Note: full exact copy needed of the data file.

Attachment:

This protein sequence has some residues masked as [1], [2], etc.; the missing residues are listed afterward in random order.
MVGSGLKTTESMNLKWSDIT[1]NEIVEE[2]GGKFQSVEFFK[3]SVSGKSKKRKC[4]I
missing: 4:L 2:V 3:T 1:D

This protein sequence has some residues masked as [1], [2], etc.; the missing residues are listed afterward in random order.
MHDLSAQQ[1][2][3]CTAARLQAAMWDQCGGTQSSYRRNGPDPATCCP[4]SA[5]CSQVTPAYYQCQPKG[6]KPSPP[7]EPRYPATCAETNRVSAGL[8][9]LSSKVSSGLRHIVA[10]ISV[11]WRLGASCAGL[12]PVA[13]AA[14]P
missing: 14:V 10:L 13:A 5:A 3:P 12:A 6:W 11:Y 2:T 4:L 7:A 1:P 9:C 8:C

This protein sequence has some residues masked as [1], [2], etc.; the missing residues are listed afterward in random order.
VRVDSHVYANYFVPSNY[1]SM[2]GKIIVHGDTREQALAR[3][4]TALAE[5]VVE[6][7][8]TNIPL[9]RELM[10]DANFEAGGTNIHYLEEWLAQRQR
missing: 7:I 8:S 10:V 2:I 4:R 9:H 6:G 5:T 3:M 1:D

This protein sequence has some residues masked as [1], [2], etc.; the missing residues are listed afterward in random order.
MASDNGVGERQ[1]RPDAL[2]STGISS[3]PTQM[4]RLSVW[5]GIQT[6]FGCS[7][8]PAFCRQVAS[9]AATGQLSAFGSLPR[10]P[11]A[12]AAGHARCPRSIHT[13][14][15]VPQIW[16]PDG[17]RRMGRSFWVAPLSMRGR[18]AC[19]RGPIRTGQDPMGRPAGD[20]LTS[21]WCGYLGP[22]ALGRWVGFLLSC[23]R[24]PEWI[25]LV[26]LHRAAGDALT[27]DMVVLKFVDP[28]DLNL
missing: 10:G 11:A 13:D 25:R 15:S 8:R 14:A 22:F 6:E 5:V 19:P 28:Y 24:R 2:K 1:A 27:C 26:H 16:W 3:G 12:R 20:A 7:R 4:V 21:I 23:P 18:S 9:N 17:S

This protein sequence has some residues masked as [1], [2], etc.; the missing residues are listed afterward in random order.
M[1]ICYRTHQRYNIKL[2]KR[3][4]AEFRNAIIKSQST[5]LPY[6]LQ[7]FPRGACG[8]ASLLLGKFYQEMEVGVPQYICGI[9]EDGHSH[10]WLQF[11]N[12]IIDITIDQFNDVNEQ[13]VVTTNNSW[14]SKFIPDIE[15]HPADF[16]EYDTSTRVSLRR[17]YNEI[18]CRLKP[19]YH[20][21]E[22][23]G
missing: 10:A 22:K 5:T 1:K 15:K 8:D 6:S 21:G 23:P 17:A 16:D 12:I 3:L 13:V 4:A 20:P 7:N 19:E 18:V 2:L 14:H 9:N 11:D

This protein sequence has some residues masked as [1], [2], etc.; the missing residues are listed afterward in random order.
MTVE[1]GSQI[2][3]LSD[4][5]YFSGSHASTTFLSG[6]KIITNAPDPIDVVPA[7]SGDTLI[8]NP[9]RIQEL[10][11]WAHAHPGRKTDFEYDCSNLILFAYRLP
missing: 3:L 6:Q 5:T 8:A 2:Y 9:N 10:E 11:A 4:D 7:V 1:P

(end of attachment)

This protein sequence has some residues masked as [1], [2], etc.; the missing residues are listed afterward in random order.
MVGSGLKTTESMNLKWSDIT[1]NEIVEE[2]GGKFQSVEFFK[3]SVSGKSKKRKC[4]I
missing: 4:L 2:V 3:T 1:D

This protein sequence has some residues masked as [1], [2], etc.; the missing residues are listed afterward in random order.
MHDLSAQQ[1][2][3]CTAARLQAAMWDQCGGTQSSYRRNGPDPATCCP[4]SA[5]CSQVTPAYYQCQPKG[6]KPSPP[7]EPRYPATCAETNRVSAGL[8][9]LSSKVSSGLRHIVA[10]ISV[11]WRLGASCAGL[12]PVA[13]AA[14]P
missing: 14:V 10:L 13:A 5:A 3:P 12:A 6:W 11:Y 2:T 4:L 7:A 1:P 9:C 8:C

This protein sequence has some residues masked as [1], [2], etc.; the missing residues are listed afterward in random order.
VRVDSHVYANYFVPSNY[1]SM[2]GKIIVHGDTREQALAR[3][4]TALAE[5]VVE[6][7][8]TNIPL[9]RELM[10]DANFEAGGTNIHYLEEWLAQRQR
missing: 7:I 8:S 10:V 2:I 4:R 9:H 6:G 5:T 3:M 1:D

This protein sequence has some residues masked as [1], [2], etc.; the missing residues are listed afterward in random order.
MASDNGVGERQ[1]RPDAL[2]STGISS[3]PTQM[4]RLSVW[5]GIQT[6]FGCS[7][8]PAFCRQVAS[9]AATGQLSAFGSLPR[10]P[11]A[12]AAGHARCPRSIHT[13][14][15]VPQIW[16]PDG[17]RRMGRSFWVAPLSMRGR[18]AC[19]RGPIRTGQDPMGRPAGD[20]LTS[21]WCGYLGP[22]ALGRWVGFLLSC[23]R[24]PEWI[25]LV[26]LHRAAGDALT[27]DMVVLKFVDP[28]DLNL
missing: 10:G 11:A 13:D 25:R 15:S 8:R 14:A 22:F 6:E 5:V 19:P 28:Y 24:R 2:K 1:A 27:C 26:H 16:W 3:G 12:R 20:A 7:R 4:V 21:I 23:P 18:S 9:N 17:S

This protein sequence has some residues masked as [1], [2], etc.; the missing residues are listed afterward in random order.
M[1]ICYRTHQRYNIKL[2]KR[3][4]AEFRNAIIKSQST[5]LPY[6]LQ[7]FPRGACG[8]ASLLLGKFYQEMEVGVPQYICGI[9]EDGHSH[10]WLQF[11]N[12]IIDITIDQFNDVNEQ[13]VVTTNNSW[14]SKFIPDIE[15]HPADF[16]EYDTSTRVSLRR[17]YNEI[18]CRLKP[19]YH[20][21]E[22][23]G
missing: 10:A 22:K 5:T 1:K 15:K 8:D 6:S 21:G 23:P 17:A 16:D 12:I 3:L 13:V 4:A 20:P 7:N 19:E 18:V 2:L 14:H 9:N 11:D

This protein sequence has some residues masked as [1], [2], etc.; the missing residues are listed afterward in random order.
MTVE[1]GSQI[2][3]LSD[4][5]YFSGSHASTTFLSG[6]KIITNAPDPIDVVPA[7]SGDTLI[8]NP[9]RIQEL[10][11]WAHAHPGRKTDFEYDCSNLILFAYRLP
missing: 3:L 6:Q 5:T 8:A 2:Y 9:N 10:E 11:A 4:D 7:V 1:P